Are you curious to know what it is like to study Land Economy at Cambridge?
Reading about a course only tells you so much, you do not get the reality that those who are studying it can provide.
Third-year student Tereza Zoumpalova talks us through what life as a Land Economy student at Cambridge is really like.
Life at Cambridge As A Land Economy Student
Land Economy is a unique subject combining Economics, Law & Environment. In the first year, you get foundations in economics (microeconomic & macroeconomic) as well as Law, maths and statistics, and an interdisciplinary subject combining topics from climate change through housing and real estate to inequality in cities.
This then gives you a taste of your options for the following two years in which you can also take options ranging from environmentally-focused ones to finance and real estate modules. This then gives you a lot of variety to what you study and also a wide range of options to choose from after graduating.
Land Economy is one of the many courses that are largely essay-heavy, which means that you would have around 12 contact hours per week.
The rest of your study time is therefore independent – and this means you might be spending a lot of time in the library or in your room, reading articles and writing essays.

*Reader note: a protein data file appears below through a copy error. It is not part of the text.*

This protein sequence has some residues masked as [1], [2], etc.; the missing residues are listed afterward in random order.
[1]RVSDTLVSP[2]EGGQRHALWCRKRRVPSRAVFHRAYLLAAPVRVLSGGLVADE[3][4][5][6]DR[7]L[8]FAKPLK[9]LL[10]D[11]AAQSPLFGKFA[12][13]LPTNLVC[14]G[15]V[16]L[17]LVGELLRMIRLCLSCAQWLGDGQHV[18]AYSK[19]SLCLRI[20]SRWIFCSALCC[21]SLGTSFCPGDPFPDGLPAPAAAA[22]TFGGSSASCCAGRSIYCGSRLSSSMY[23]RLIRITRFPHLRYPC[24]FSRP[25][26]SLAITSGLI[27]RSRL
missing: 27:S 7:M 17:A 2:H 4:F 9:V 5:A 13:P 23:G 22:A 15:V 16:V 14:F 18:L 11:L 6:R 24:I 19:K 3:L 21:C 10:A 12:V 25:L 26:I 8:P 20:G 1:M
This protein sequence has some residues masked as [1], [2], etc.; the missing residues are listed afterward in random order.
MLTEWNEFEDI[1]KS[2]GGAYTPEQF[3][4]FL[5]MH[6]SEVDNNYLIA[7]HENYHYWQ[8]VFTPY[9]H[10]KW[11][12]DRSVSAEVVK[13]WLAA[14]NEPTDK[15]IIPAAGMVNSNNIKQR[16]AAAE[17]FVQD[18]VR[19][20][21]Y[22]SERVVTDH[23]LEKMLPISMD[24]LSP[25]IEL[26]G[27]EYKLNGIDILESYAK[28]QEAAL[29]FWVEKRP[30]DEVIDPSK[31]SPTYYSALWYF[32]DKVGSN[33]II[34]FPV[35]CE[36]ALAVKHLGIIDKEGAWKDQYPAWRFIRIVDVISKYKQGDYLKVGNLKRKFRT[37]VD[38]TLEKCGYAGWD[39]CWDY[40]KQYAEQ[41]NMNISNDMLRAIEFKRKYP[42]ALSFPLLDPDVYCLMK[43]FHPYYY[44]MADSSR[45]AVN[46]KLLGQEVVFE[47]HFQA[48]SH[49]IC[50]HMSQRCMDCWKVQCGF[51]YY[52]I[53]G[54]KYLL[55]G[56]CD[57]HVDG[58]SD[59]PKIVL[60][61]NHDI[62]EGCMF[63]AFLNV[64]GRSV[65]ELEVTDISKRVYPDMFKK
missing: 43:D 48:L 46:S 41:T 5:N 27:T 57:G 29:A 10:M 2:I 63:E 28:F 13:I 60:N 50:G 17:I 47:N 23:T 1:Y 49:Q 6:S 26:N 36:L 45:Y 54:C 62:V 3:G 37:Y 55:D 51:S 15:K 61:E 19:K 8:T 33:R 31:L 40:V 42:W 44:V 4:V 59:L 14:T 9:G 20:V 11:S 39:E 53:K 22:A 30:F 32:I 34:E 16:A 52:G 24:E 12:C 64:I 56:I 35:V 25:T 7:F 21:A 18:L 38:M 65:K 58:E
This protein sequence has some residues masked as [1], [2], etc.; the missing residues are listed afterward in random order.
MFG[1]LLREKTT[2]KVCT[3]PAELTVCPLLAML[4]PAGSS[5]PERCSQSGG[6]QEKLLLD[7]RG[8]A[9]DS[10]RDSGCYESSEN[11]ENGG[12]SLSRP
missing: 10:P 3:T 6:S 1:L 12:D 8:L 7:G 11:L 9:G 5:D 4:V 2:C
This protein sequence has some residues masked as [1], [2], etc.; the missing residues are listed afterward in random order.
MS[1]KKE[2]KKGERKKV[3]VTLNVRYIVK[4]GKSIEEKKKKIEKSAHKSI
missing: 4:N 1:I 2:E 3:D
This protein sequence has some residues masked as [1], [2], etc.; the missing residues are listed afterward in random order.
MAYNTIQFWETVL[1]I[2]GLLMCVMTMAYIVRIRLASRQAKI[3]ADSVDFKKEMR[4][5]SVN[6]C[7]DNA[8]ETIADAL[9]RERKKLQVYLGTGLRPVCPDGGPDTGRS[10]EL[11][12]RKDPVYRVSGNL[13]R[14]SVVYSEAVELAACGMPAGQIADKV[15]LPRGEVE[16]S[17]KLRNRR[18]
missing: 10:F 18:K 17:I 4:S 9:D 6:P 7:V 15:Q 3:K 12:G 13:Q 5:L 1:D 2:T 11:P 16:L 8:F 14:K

The big benefit of this is that my schedule is very flexible and I can organise my time based on how it suits me, especially now after COVID with lectures being recorded and often delivered online.
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7:45 AM - 8:30 AM: Getting Ready for the day
This example day is a Thursday – and strangely enough, that’s when the week beings in Cambridge. Our terms have an 8-week structure and begin on Thursdays and end on Wednesdays.
This year many of my lectures remained online, and whilst this is not ideal, at least it gives me more flexibility.
Thursdays are one of the few days with in-person lectures, so I get up earlier than usual to go to my 9 AM in person so that I am reminded of the fact that my degree still exists beyond Zoom, Microsoft Teams, Moodle and Google Scholar.
On days when I have no in-person teaching, I would usually wake up a bit later as I prefer to study in the evenings than in the mornings.
9 AM - 11 AM: First Land Economy Lecture
My first lectures are on Planning Policy & Practice, looking at how cities are designed, what regulation has to be considered, how the law interacts with the planning system, etc.
Last year I took a paper on “The Built Environment” which gave an interesting introduction to this topic, looking at the way that cities work, different debates in urbanism, how they can be more sustainable and so on.
When applying for Land Economy, many people might not expect that the “environment” in “Economics, Law, Environment” actually stands for both the built and the natural environment. This gives even more variety to the course.